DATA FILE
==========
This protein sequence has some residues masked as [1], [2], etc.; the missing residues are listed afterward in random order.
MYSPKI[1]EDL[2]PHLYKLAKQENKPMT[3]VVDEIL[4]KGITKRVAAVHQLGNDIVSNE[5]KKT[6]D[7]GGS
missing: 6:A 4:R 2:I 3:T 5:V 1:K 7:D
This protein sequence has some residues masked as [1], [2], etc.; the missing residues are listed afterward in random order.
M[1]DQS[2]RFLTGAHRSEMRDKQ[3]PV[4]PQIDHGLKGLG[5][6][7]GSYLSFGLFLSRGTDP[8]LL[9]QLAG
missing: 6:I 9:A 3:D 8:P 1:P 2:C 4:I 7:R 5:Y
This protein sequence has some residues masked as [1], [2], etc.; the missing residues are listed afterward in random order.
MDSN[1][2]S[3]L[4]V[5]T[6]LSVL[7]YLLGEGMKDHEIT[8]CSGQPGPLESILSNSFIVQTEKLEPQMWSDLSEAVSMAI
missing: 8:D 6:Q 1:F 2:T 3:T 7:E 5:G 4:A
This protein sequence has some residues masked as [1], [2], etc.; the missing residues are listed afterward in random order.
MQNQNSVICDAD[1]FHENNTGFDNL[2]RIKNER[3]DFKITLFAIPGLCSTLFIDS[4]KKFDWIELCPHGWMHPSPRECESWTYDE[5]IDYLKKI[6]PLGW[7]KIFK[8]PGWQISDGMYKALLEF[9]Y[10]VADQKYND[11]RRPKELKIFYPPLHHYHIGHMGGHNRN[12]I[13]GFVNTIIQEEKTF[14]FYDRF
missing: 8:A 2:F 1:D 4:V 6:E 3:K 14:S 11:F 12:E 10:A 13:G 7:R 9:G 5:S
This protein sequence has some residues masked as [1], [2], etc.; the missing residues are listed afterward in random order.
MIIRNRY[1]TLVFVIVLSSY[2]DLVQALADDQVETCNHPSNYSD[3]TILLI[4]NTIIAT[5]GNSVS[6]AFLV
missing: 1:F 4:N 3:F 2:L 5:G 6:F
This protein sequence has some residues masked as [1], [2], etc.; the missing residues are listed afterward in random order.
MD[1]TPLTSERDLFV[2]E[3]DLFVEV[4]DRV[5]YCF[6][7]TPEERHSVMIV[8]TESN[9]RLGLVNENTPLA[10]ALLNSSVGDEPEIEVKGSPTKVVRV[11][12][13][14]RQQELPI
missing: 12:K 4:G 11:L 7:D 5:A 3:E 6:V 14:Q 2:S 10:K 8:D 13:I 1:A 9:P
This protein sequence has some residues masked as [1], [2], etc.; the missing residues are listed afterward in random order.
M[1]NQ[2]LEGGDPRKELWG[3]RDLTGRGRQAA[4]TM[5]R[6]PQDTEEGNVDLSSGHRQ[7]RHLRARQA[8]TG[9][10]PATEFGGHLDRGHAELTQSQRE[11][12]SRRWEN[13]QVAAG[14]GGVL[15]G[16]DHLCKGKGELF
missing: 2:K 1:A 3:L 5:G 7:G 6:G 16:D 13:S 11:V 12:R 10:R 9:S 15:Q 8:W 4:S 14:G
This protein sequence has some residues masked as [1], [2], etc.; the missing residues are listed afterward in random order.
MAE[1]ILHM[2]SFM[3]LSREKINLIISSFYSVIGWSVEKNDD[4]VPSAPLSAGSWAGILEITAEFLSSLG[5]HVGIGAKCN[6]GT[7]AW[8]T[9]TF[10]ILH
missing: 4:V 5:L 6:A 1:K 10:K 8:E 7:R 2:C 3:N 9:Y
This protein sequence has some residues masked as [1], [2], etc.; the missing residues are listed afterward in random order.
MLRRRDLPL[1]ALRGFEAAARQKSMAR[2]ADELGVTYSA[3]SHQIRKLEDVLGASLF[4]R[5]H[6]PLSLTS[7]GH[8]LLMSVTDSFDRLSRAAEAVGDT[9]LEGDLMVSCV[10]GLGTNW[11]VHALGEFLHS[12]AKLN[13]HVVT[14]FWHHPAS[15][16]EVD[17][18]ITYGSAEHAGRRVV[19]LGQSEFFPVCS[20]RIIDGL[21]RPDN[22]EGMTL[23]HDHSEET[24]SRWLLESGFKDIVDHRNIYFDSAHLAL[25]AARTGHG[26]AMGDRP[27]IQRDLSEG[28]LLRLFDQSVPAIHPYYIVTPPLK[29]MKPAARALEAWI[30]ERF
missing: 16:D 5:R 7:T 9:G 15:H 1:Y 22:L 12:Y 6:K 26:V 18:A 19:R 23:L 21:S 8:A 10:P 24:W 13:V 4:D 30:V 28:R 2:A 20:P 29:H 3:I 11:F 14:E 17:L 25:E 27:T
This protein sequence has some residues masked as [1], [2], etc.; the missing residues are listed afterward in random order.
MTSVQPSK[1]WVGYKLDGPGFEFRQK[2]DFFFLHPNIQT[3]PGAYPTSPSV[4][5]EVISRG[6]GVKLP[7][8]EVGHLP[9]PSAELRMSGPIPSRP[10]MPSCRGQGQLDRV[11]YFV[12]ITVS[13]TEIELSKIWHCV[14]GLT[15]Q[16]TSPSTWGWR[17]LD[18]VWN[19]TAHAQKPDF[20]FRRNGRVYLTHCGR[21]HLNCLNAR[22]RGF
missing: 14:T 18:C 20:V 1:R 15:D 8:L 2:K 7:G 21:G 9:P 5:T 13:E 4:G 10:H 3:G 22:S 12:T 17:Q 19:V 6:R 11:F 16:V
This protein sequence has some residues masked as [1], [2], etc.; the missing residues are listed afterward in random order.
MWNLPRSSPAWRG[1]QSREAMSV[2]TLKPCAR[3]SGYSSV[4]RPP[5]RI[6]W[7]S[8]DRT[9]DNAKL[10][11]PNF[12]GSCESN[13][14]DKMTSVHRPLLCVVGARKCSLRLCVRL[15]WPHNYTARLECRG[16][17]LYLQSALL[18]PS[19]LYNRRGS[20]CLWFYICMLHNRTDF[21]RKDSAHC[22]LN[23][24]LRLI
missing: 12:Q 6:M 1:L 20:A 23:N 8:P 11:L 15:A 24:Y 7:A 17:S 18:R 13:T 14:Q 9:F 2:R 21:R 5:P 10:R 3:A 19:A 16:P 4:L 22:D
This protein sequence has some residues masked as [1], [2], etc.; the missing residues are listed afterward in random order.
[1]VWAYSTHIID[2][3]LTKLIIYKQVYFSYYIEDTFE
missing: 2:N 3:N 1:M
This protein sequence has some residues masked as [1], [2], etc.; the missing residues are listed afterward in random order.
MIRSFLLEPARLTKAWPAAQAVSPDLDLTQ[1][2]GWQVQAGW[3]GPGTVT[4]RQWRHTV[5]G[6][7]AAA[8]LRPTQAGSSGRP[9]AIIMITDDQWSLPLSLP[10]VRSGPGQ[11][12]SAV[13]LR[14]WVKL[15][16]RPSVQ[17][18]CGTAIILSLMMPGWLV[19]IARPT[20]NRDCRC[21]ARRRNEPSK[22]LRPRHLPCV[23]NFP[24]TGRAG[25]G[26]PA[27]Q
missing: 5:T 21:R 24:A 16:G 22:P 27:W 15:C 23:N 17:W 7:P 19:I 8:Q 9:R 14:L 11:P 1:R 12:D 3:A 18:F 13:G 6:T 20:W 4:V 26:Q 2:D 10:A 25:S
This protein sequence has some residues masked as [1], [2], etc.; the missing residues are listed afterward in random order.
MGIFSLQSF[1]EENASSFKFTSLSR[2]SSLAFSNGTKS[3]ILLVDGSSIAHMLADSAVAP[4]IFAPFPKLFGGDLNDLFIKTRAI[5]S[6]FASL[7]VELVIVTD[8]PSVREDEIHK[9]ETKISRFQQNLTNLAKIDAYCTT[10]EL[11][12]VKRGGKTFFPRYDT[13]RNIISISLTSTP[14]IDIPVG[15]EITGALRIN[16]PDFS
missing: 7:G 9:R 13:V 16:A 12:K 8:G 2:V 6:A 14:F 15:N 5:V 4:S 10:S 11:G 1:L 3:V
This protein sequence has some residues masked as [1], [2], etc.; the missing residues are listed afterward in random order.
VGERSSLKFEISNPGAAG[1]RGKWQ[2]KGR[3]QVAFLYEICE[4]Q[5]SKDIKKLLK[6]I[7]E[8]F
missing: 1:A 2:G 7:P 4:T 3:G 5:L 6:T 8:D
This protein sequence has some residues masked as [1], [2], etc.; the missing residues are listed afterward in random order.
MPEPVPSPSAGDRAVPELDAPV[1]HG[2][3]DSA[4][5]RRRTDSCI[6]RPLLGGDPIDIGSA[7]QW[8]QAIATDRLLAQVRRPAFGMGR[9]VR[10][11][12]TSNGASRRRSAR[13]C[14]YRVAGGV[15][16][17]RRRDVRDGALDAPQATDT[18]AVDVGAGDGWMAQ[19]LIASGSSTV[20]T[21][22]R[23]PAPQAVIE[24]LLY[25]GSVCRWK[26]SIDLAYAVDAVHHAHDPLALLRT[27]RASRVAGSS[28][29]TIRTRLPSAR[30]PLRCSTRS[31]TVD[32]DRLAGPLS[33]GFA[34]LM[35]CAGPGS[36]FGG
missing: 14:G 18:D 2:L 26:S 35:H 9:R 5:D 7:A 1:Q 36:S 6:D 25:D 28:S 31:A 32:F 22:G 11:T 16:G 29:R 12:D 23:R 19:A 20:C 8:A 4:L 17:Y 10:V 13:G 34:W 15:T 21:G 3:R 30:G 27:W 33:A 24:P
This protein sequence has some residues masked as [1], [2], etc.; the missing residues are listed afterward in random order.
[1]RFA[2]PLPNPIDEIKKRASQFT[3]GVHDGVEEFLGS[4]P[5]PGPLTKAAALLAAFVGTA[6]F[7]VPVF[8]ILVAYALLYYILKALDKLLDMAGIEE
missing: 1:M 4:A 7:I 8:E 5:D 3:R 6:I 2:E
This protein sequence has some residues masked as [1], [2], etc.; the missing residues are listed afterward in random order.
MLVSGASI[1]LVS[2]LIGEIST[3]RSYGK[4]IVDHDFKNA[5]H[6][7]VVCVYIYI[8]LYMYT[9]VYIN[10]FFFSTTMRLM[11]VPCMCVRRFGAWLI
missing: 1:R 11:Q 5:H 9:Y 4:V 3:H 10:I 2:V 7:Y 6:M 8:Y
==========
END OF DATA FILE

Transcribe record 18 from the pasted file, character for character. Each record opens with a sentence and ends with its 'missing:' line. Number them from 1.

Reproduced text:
This protein sequence has some residues masked as [1], [2], etc.; the missing residues are listed afterward in random order.
MLVSGASI[1]LVS[2]LIGEIST[3]RSYGK[4]IVDHDFKNA[5]H[6][7]VVCVYIYI[8]LYMYT[9]VYIN[10]FFFSTTMRLM[11]VPCMCVRRFGAWLI
missing: 1:R 11:Q 5:H 9:Y 4:V 3:H 10:I 2:V 7:Y 6:M 8:Y